An Astonishing Assertion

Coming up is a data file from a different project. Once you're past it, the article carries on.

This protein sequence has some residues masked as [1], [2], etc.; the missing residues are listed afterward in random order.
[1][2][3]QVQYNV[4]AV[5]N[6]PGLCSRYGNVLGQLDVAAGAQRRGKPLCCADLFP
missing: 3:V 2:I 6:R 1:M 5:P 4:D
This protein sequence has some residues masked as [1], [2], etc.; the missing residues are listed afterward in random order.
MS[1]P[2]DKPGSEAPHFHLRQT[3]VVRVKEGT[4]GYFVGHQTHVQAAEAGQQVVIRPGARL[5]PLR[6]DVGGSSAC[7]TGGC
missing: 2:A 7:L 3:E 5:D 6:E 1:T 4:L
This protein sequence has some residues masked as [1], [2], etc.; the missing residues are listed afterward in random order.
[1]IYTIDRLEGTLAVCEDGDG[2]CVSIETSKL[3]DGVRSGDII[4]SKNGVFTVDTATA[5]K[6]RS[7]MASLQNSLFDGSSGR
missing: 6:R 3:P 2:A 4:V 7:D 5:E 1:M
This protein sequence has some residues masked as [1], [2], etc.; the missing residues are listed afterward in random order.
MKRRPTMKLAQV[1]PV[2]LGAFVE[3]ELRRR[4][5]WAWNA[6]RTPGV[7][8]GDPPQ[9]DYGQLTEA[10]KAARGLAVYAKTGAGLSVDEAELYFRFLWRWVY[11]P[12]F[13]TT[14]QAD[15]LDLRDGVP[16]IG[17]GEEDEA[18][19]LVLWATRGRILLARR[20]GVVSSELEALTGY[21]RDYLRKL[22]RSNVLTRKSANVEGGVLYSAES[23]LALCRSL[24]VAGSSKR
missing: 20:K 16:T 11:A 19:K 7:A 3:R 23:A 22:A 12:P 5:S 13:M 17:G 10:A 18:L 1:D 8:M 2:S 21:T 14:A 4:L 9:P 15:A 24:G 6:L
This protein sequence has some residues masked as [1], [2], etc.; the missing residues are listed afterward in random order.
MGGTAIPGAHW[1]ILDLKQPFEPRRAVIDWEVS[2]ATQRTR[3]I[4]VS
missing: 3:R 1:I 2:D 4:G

Leviticus, then, is by its own testimony the Word of God. The Son of God and the Holy Spirit in the New Testament confirm this testimony. The work of Christ and the gospel are foreshadowed in it and closely linked with the levitical institutions. In view of these great facts, believed and cherished by the people of God, including the most scholarly and devout, how astonishing is the assertion now so generally made by the boasting rationalistic school of higher criticism, that Leviticus is “a priestly forgery of the days after Ezra”! One is loath to refer again to this most dangerous infidelity which has become so widespread throughout all Christendom. Our times, however, demand a positive and outspoken condemnation of this modern day infidelity, which comes in the garb of an angel of light, with the claim of being reverent and devout, but behind which stands the dark and sneering shadow of the enemy of God. Higher criticism has consigned Leviticus to a date after the Babylonian captivity. According to these “scholars” the priestly laws were collected in Babylonia and were brought back to Palestine. Some even go so far as to claim that the levitical institutions were influenced by the institutions of Babylon. But enough of this! We do not want to fill our pages with the inventions of those blind leaders of the blind. If the book of Leviticus was not written by Moses, given to him directly by Jehovah Himself, then this book is a colossal fraud and forgery. Inasmuch as so many “theological” professors deny the inspiration and Mosaic authorship of Leviticus, this book has been branded as a concoction of falsehoods. Such is the logical consequence. We let another scholar speak on this matter: “While the Lord Jesus taught in various ways that Leviticus contains a law given by revelation from God to Moses, these teach that it is a priestly forgery of the days after Ezra. Both cannot be right; and if the latter are in the right, then--we speak with all possible deliberation and reverence--Jesus Christ was mistaken, and was therefore unable even to tell us with inerrant certainty whether this or that is the Word of God or not. But if this is so, then how can we escape the final inference that His claim to have a perfect knowledge of the Father must have been an error; His claim to be the incarnate Son of God, therefore, a false pretension, and Christianity, a delusion, so that mankind has in Him no Saviour?